I saw that abyss you spoke about, very scary, but so tempting. I don’t know how you resist it. I don’t think it’s humanly possible.
THE SECOND PLOT
Batman the Killing Joke moves on to a different enclave altogether after leaving the Batman-Batgirl story right there. Enters the main event after which the moniker finds its meaning. Joker is absolutely stunning with that wicked gleam in his eyes, and the delivery Mark Hamill brings home is simply majestic.
You see this rare side of Batsy who tries to reconcile with Joker too, trying to squeeze in a reason for him to hold on to.
How can two people hate so much without knowing each other?
Joker’s madness is drenched in stark psychosis. He does a loony song too to pull Gordon towards the ugly clutches of insanity. His take on memories, his past and craziness is so brilliantly written that is hard not to applaud him for his ingenious comportment.
Remembering’s dangerous. I find the past such a worrying, anxious place. Yes, memory is so treacherous. One moment you’re lost in a carnival of delight, childhood aromas, the flashing neon of puberty, all that sentimental candyfloss. The next, it takes you somewhere you don’t want to be. Somewhere dark and cold, filled with damp, ambiguous-shaped things you’d rather forget. Memories can be vile, repulsive little brutes.
At one point, you see Batman hunting down Joker and ends up facing Maroni. He puts Joker’s perversion in perspective with:
We might be scared of you, but we are terrified of him.
As if those stories weren’t enough, there is another backdrop side-plot that oscillates occasionally to and fro, taking you to the Joker’s past every now and then. If only they were shown at junctures worth revisiting, it would have been perfect.
The final bits are left for viewer’s interpretation. It is actually a nice way of leaving the story like that. You can’t help but wonder if Batman might have killed Joker in the end or if he might have taken him to the Arkham Asylum yet again, overlooking his horrific deeds to prove he doesn’t win.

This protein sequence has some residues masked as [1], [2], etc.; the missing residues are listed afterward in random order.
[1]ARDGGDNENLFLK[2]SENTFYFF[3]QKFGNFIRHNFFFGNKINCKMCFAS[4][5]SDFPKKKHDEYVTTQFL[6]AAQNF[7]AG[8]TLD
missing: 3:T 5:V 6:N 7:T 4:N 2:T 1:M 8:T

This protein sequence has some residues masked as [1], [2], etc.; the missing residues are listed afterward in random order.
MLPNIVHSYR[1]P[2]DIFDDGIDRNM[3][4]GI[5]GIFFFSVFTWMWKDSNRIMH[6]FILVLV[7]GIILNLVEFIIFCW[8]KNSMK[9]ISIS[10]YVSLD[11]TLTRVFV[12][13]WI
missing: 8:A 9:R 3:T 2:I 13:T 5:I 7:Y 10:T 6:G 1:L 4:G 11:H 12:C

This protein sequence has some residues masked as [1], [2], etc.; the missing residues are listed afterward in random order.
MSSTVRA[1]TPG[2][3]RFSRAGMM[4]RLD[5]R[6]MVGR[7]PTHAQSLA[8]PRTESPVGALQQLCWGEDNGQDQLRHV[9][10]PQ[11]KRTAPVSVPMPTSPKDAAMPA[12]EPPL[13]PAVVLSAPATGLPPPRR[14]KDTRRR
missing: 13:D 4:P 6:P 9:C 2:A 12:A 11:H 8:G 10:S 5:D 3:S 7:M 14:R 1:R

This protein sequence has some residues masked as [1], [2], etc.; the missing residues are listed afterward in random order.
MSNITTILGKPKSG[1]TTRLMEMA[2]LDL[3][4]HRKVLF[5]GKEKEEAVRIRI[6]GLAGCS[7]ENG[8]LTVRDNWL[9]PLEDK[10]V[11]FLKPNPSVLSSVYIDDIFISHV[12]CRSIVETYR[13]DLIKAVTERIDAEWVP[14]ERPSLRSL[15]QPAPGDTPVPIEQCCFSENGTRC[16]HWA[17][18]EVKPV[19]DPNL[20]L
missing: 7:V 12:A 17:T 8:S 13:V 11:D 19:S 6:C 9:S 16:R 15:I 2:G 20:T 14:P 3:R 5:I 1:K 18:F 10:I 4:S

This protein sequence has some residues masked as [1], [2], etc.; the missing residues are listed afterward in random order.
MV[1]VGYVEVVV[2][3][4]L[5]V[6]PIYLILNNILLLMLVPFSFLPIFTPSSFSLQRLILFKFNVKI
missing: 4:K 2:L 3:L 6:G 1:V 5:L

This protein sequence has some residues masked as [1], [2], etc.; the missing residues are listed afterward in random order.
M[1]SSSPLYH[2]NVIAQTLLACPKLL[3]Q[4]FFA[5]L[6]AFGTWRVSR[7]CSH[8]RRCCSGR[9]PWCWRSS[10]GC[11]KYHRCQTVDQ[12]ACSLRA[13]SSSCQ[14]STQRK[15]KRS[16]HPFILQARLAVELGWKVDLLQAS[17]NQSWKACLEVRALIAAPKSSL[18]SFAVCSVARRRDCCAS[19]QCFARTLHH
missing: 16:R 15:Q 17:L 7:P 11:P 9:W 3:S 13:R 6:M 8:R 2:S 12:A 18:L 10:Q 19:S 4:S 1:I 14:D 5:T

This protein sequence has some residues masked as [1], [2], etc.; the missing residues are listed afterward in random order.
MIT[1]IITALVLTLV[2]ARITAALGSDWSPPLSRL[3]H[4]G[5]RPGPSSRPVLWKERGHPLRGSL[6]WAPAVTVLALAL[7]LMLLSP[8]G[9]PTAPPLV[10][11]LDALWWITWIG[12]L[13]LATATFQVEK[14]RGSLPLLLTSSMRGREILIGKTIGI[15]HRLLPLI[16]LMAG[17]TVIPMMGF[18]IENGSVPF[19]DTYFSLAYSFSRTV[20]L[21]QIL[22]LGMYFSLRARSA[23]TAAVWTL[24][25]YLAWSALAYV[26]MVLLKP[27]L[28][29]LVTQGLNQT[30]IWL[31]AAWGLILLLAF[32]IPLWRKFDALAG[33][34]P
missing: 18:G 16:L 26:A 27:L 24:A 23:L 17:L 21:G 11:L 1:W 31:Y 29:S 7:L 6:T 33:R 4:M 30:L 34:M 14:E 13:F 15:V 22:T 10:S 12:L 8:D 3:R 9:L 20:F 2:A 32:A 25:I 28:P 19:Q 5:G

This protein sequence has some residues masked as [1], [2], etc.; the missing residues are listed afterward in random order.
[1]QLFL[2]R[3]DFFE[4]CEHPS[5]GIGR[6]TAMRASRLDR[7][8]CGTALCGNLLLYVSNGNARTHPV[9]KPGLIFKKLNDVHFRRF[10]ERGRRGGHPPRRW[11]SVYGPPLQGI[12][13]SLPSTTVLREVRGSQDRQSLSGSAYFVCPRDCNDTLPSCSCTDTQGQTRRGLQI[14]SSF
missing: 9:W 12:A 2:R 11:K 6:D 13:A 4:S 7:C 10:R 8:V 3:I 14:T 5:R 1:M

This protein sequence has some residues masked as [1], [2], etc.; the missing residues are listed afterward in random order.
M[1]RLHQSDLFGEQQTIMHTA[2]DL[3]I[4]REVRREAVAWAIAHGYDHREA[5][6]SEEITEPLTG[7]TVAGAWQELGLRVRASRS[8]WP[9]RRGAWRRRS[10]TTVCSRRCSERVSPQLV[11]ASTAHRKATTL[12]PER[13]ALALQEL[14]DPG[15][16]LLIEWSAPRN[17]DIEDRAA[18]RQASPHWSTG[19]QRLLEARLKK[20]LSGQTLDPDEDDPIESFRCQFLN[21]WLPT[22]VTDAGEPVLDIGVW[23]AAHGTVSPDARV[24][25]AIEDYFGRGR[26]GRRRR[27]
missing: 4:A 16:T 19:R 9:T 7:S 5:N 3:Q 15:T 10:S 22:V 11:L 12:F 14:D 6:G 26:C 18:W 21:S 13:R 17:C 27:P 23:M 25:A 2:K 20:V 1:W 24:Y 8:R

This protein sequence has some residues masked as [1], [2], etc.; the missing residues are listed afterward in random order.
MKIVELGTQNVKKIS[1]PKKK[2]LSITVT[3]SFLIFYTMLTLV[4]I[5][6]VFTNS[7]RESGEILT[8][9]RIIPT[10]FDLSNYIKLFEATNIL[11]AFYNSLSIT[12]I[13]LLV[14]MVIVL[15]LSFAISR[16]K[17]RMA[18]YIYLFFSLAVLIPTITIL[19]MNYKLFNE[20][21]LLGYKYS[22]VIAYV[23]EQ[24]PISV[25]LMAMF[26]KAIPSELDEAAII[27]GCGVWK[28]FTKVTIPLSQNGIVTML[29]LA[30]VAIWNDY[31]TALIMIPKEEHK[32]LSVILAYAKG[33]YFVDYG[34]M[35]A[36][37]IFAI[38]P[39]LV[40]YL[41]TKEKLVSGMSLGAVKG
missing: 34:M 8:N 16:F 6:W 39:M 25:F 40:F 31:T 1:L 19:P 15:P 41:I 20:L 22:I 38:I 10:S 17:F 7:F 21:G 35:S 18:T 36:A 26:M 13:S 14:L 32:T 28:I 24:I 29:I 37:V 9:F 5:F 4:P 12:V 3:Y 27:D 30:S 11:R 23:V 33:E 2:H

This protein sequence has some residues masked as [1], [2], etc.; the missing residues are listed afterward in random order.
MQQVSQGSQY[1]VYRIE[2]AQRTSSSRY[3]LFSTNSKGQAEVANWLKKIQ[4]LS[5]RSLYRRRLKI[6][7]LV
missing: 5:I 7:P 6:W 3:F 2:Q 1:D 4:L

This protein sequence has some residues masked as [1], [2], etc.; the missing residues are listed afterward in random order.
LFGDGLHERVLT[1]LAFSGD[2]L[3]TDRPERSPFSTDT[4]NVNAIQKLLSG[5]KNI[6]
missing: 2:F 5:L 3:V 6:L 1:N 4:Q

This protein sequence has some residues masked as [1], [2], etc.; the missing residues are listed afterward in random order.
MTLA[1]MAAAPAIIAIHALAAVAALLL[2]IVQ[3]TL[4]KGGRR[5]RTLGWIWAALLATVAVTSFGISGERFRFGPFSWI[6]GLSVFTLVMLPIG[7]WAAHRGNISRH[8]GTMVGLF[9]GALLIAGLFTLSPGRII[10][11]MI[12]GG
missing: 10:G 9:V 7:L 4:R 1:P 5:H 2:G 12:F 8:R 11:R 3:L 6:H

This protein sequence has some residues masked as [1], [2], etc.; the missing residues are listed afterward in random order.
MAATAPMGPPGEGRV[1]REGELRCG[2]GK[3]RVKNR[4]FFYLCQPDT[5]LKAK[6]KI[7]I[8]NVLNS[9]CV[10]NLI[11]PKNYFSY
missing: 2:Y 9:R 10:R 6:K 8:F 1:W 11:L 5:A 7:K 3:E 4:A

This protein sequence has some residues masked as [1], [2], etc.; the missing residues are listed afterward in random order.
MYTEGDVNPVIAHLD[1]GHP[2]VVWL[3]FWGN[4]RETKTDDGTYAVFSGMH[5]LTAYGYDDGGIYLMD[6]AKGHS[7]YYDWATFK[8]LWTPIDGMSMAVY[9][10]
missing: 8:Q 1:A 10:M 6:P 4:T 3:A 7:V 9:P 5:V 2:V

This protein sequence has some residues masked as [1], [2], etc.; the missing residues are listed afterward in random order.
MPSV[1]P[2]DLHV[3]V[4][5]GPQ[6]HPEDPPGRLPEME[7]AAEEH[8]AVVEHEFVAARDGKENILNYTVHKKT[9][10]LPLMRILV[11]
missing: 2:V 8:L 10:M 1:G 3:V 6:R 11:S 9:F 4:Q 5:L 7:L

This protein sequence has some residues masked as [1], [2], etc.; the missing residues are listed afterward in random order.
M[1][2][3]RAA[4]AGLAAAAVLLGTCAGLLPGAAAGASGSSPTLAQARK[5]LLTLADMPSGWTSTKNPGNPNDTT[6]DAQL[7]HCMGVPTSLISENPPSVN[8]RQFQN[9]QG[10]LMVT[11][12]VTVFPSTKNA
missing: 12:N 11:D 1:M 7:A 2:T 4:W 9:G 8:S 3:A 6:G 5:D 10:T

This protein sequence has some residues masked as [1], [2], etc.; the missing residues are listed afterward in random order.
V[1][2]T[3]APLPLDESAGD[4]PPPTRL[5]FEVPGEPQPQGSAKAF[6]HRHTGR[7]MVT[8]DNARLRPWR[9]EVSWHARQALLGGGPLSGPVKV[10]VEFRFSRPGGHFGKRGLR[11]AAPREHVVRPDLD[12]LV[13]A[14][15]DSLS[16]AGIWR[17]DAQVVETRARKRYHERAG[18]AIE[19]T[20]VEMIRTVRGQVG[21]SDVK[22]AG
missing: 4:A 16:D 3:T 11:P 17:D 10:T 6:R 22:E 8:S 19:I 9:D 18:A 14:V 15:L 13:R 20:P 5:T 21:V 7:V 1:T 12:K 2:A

THINGS THAT DON’T WORK OUT
Given the colossal theme of the movie, we expected something much more exhilarating eventually. Climactic bits wizen down gradually during the final bits, as Batman hunts down Joker to a Carnival. Gordon fails to succumb to the insanity Joker had planned for him. Given the monstrosity of Joker’s villainy the tale ends quite stale, leaving us with a weird sense of disconnect, as it fails to merge with the leftovers.
I’ve demonstrated there’s no difference between me and everyone else. All it takes is one bad day. That’s how far the world is from where I am, just one bad day.
THE FINAL VERDICT
Batman The Killing Joke is different, yes, no doubt. Screenplay absolutely brilliant! Story wise, I am afraid I liked the Barbara story more. Music is just as gorgeous, forever complementing every single frame. The movie also pays homage to a lot of previously depicted materials that will at once throw you into pits of nostalgia.
Whilst Batman The Killing Joke might not be the best of Batman Joker movies, it certainly stands in the vanguard as one of those rare movies to serve us a breathtaking glimpse into their enmity-inevitability. Also, it poses a daunting question out at the end. What did Batman really do?
Check out the trailer of Batman: The Killing Joke here: